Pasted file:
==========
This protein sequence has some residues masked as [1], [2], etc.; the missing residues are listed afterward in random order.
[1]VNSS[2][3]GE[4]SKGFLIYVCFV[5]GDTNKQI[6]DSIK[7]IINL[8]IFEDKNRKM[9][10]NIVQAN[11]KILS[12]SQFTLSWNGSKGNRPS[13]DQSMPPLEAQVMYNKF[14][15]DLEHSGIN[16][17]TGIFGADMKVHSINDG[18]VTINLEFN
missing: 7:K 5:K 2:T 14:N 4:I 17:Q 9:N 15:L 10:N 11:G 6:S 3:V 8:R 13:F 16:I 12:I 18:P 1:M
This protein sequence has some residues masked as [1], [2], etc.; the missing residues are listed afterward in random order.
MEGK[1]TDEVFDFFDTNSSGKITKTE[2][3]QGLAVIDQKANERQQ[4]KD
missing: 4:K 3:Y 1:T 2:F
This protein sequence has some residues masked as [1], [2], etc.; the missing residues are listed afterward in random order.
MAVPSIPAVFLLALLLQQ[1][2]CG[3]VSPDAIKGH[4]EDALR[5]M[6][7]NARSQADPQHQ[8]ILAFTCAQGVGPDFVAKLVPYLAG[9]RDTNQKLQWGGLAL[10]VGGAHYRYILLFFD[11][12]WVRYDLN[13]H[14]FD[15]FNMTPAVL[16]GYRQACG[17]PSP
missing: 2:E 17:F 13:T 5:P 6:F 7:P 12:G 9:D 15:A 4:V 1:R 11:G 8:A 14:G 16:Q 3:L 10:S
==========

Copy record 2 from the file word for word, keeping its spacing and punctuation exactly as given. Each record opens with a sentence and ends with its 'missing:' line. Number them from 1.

This protein sequence has some residues masked as [1], [2], etc.; the missing residues are listed afterward in random order.
MEGK[1]TDEVFDFFDTNSSGKITKTE[2][3]QGLAVIDQKANERQQ[4]KD
missing: 4:K 3:Y 1:T 2:F